Sanjana Mukherjee, PhD, MSc

Dr. Sanjana Mukherjee is a Postdoctoral Research Fellow at the Center for Global Health
Science and Security at Georgetown University. At CGHSS, her research focuses on using
qualitative and quantitative analyses to study global governance of public health emergencies
with a focus on mitigating infectious disease threats that pose a significant risk to global health
security.

Prior to joining Georgetown University, Sanjana served as an ORISE Public Health Policy and
Regulatory Research Fellow at the US Food and Drug Administration (FDA) within the Office
of Policy, Legislation and International Affairs, Office of the Commissioner. While at FDA, she
worked on national and international level public health priority issues for the USA such as the
opioid epidemic, impact of COVID-19 on controlled substances and FDA’s regulatory decision-
making processes. She has also provided technical input on research related to assessing FDA’s
registration of HIV drugs for use in resource-constrained settings via the US President’s
Emergency Plan for AIDS Relief (PEPFAR) and was involved in FDA’s global health initiatives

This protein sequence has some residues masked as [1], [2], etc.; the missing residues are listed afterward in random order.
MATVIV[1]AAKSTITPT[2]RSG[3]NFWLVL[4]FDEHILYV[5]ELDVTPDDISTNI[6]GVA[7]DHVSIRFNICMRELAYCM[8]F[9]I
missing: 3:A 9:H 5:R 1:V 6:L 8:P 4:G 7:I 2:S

through its collaborations with WHO with the goal of creating new policies to promote FDA’s
global health mission.

In 2021, Sanjana was selected to serve as a National Science Policy Network SciDEAL Science
Diplomacy Fellow with a focus on Global Health Diplomacy. She worked with SciDipGLOBAL
(Spain) to develop and manage an international pilot collaboration with the Center for Emerging
and Neglected Diseases- University of California Berkeley (USA) and Makerere University
(Uganda). This collaboration created science diplomacy and global health diplomacy education
and training programs to bridge the gap between scientists, diplomats, and policymakers at the
regional, national, and international level. She also has Congressional outreach and advocacy
experience having been selected to participate in the American Society for Microbiology Capitol
Hill Day 2020 to communicate the importance of microbial sciences to legislators and policy
makers in the USA.

Sanjana’s doctorate examined antimicrobial resistance in the foodborne pathogens Shiga toxin-
producing E. coli and Non-Typhoidal Salmonella by employing clinical microbiology,
epidemiology, and genomic methods. She holds a master’s degree in Microbiology from the
University of Delhi, India and a PhD in Microbiology and Molecular Genetics from Michigan
State University, USA.